Despite a growing theoretical and scientific base, gaps remain in our knowledge of crime and place.  Moreover, crime prevention theory and practice often continue to ignore the importance of place. The law of crime concentration at places suggests an analytical framework that can enhance our theoretical understanding of the crime problem and improve our capacity to prevent crime by focusing attention on persistent problem places. This special issue of the Journal of Quantitative Criminology is devoted to advancing the empirical study of the law of crime concentration at places. The ten papers published in this peer-reviewed volume use state-of-the-art statistical models to examine timely and important empirical questions related to key elements of the law put forth by Weisburd (2015).

In the opening article, Andresen, Curman, and Linning conduct longitudinal analyses of 16 years of crime incident data at street segments and intersections in Vancouver, BC, between 1991 and 2006. Importantly, the authors disaggregate their analyses of total crime data into seven specific types of crime: assault, burglary, robbery, theft, theft of vehicle, theft from vehicle, and other crimes. Their analyses test the law of crime concentration of crime at places and represent an extension of the group-based trajectory models used in the seminal Weisburd et al. (2004) paper examining the concentration and stability of crime at micro places over time. While they found strong overall support for the law in Vancouver, Andresen and colleagues also noted that place trajectories varied for disaggregated crime types, suggesting the importance of specificity when developing theory to understand and policy to address particular crime places.

Bernasco and Steenbeek suggest that a standard methodology should exist for measuring and reporting crime concentration. Indeed, much of the existing empirical evidence on the concentration of crime at places uses varying units of analysis and varying methodological approaches. Bernasco and Steenbeek argue that researchers should use the Lorenz curve as a method for providing a detailed description of crime concentrations and the Gini coefficient as a summary measure. Using crime incident data from The Hague, Netherlands, Bernasco and Steenbeek show that the generalized Gini coefficient and Lorenz curves provide better descriptions of crime concentration, especially in situations when the crime data are sparse. They conclude that these modified approaches not only provide a method for comparing distributions across different locales, but may also serve analysts as a way to better understand the underlying nature of crime concentrations.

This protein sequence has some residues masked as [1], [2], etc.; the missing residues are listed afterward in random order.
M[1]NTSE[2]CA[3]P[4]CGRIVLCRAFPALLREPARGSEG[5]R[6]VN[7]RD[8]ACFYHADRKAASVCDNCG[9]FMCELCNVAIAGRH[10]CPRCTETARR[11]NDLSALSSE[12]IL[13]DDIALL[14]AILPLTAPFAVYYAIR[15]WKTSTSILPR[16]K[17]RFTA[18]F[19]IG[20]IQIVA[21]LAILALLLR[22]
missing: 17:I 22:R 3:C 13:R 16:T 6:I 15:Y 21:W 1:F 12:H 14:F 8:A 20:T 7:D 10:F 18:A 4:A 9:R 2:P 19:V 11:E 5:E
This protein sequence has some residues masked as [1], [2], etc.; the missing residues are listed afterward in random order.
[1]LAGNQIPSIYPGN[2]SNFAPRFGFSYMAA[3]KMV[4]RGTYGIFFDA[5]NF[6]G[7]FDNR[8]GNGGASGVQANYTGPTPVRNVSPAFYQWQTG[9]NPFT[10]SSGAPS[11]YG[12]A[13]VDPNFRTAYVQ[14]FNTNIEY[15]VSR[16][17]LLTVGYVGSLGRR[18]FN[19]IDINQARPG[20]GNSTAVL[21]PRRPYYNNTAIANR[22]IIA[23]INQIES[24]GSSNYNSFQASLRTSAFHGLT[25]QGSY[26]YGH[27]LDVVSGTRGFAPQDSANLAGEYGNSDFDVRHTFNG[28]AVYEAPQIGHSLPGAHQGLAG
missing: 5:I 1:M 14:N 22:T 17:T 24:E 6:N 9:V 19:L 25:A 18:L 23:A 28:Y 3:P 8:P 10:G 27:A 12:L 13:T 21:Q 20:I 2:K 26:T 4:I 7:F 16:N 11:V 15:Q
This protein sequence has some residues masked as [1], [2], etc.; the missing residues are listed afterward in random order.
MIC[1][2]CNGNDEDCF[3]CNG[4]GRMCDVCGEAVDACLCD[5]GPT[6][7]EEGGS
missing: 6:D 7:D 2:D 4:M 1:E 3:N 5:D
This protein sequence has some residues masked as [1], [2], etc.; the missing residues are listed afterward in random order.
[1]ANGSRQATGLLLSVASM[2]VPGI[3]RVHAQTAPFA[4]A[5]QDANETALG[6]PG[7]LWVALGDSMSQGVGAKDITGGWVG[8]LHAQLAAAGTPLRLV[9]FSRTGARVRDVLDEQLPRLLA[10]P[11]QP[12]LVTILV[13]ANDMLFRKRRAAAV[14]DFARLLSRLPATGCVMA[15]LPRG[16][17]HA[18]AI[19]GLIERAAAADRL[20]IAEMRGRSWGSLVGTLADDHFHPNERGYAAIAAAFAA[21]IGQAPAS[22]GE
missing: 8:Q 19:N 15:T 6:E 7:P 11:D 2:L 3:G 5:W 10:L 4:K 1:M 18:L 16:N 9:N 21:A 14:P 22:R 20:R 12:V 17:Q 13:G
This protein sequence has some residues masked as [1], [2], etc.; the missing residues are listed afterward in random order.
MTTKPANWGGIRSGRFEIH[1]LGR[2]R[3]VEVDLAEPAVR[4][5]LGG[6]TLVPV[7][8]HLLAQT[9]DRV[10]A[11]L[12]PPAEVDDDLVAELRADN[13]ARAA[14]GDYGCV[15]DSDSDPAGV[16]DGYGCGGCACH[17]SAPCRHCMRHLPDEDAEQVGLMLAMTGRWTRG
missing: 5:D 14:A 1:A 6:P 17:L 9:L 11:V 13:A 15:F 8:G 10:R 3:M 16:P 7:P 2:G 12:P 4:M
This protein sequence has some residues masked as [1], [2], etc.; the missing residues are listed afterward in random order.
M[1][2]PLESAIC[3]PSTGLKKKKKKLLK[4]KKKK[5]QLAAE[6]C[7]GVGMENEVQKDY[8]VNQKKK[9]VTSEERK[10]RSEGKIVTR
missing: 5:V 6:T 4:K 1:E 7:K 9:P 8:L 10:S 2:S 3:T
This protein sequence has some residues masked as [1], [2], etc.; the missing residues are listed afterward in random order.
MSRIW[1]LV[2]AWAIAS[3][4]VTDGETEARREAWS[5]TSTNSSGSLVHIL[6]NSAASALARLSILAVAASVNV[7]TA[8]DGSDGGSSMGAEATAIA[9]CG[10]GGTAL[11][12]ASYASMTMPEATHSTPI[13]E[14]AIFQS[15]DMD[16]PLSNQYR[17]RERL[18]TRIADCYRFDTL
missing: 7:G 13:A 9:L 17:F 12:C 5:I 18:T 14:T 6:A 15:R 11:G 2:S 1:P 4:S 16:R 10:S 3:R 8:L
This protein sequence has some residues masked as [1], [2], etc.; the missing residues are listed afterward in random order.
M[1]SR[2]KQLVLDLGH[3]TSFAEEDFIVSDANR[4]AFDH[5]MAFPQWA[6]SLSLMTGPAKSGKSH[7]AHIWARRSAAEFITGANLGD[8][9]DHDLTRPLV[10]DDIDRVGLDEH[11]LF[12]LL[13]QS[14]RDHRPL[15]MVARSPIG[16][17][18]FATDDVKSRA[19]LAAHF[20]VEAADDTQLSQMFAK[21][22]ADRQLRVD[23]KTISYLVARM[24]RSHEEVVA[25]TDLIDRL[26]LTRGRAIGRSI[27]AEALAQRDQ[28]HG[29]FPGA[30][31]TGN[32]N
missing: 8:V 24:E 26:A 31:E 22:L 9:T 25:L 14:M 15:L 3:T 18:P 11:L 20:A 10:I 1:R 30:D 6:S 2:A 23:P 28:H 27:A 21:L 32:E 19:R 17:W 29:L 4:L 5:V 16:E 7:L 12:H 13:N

Schnell, Braga, and Piza analyze violent crime incidents in Chicago, IL, 2001 – 2014, at multiple scales of analysis: street segments, neighborhood clusters, and community areas. Schnell and colleagues use these data to investigate crime concentrations with Lorenz curves, Gini coefficients, and linear mixed models to test aspects of the law of crime concentration at places. Overall, these authors found that roughly 5% to 7% of street segments accounted for 50% of violent crime incidents, depending on the year—approximately 20% of the neighborhood clusters and community areas were necessary to account for 50% of violent crime incidents. And the Lorenz curves that show the percentage of crime relative to the percentage of spatial units showed a high degree of concentration. Moreover, their use of Gini coefficients reinforced this finding by showing a high degree of spatial inequality/concentration for violent crime incidents. This use of multiple statistics is important because it shows the law of crime concentration at places is robust to various types of measurement. The core of their study, however, is to investigate the amount of variation in violent crime incidents that can be attributed to the 3 different spatial units of analysis, replicating and methodologically extending the work of Steenbeek and Weisburd (2015). Overall, Schnell and colleagues find that one-half to two-thirds of the variation in violent crime incidents in Chicago can be attributed to street segments. In other words, if one is to only consider larger areal units such as neighborhood clusters and community areas, the vast majority of spatial variation would be missed in any analyses. This shows the importance of the micro-spatial unit of analysis in any attempt to understand spatial patterns of crime.